Death of an oculist

Queen Victoria Institute for District Nursing, Reading, provided nursing care for local people in their own homes.  The demand for trained nurses for war work naturally had an impact on its work:

12 November 1914
Temporary Help
The Lady Superintendent had obtained the services of Miss Gill and Miss Sweetapple, the two ladies who had been at the Institute before as temporary helpers, and who it was hoped would be able to stay until the return of Miss Jones and Miss Linton from their territorial duties.

One place which was likely to attract nurses was the small hospital for wounded soldiers, which Florence and Henry Vansittart Neale planned to open at their home Bisham Abbey.

12 November 1914
Henry & I to London… to Red X place about our hospital. Saw nice man & filled up papers for W.O. [War Office].

No special news. The “Niger” sunk off Dover.

Heard shocking story of death of a Windsor oculist who went to the front as an ordinary doctor. While on the field tending some wounded soldiers some Germans came & bayoneted him & the wounded.

I hear from our Terriers at Chelmsford they are all 12 miles nearer the coast & digging miles of trenches.

Queen Victoria Institute for District Nursing minutes (D/QX23/1/2, p. 143); diary of Florence Vansittart Neale (D/EX73/3/17/8)

Bracknell supports the war

Bracknell was another parish which responded to the war with a combination of prayer, financial support, and needlework, with some preparing to take on nursing work:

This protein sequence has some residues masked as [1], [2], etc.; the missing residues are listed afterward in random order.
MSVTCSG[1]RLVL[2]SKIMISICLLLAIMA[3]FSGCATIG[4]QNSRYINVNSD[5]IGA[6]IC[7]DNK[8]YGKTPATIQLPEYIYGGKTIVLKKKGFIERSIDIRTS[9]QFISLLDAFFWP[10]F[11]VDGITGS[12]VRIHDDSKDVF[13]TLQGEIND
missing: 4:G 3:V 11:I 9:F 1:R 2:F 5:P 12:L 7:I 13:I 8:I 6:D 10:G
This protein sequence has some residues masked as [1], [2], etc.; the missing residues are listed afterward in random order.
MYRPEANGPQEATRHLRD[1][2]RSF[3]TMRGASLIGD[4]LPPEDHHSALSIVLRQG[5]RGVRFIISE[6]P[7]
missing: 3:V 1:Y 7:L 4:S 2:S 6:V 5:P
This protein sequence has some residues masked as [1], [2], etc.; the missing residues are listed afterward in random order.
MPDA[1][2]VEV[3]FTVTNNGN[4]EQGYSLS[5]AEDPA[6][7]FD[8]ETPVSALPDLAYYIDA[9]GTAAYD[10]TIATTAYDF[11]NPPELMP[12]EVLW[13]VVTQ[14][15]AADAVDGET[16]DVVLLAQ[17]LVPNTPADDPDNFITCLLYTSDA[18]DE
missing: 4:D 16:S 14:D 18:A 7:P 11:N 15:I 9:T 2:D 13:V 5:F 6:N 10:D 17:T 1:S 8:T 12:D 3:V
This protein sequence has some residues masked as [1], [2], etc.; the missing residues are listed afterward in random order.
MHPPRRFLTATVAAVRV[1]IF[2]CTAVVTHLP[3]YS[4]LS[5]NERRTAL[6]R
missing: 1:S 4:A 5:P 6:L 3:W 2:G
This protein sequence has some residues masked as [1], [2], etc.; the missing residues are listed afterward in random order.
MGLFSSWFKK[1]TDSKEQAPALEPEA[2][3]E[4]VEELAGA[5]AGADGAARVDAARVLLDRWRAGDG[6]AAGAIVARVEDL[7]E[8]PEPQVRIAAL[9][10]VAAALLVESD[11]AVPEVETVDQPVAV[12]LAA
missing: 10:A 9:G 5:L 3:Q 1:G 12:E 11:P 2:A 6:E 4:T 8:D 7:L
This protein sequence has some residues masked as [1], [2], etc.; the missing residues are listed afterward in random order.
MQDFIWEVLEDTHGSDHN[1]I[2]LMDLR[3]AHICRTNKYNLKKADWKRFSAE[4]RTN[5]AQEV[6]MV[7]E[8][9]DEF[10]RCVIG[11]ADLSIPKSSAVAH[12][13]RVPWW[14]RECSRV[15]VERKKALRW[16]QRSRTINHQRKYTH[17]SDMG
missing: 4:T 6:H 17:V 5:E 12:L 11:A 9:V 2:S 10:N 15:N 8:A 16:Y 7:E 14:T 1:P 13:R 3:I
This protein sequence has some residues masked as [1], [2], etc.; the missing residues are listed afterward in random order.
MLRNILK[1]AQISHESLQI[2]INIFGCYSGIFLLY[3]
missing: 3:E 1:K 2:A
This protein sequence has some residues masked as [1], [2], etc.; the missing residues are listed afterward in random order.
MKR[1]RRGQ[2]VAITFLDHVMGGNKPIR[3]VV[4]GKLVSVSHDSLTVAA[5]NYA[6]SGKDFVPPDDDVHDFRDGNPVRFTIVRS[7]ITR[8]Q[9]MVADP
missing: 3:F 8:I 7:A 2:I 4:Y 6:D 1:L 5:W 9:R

NATIONAL RELIEF FUND.
The collections in Church both at Holy Trinity and at St. Martin’s on Sunday, August 16th , and on Friday, 21st, were given to the Prince of Wales Relief Fund, and together with what was sent afterwards amounted to £12 9s. 9d.

WAR INTERCESSIONS.
After Morning and Evening Service on alternate Sundays, and after Evensong on Wednesdays, Special Services of Intercession are being held, and at all Services special prayers for our sailors and soldiers are being used.

The Church bell is being rung every day at 12, and it is hoped that this will remind all who hear it to offer up a short prayer wherever they may be, and so to join with those who can come to Church then for a short Intercessory Service.

DAY OF INTERCESSION
Friday, August 21st, was appointed to be observed as a day of Solemn Prayer, and Intercession in the present crisis. Holy Communion was celebrated at 8 a.m., and besides Morning and Evening Prayer, two Special Services were held at noon and 8 p.m.

CHAVEY DOWN NOTES.
The call to prayer received a response in some ways satisfactory, but which can still be increased.

Intercession Services have been held twice a week, at 4 p.m. and at 7.30p.m. There was a fair attendance at the Holy Communion on Friday, August 21st.

By the time this appears it is hoped that a sewing party will have been organised and will have sent up garments for our wounded troops. The meetings will be held on Tuesdays in the Parish Room at 2.30p.m.

BRITISH RED CROSS SOCIETY.
The work is progressing steadily. Mrs. Sheppee, Mrs. Sargeant and Mrs. Fielden have held working parties, the latter being the head of the needlework. Many are working at home as well. The Women’s V.A.D. are attending practices and lectures, kindly given by Mrs Leggatt, of Binfield, and the men are training new assistants in stretcher work.

Ascot, Bracknell, Cranbourne and Winkfield District magazine, Seeptember 1914 (D/P151/28A/6)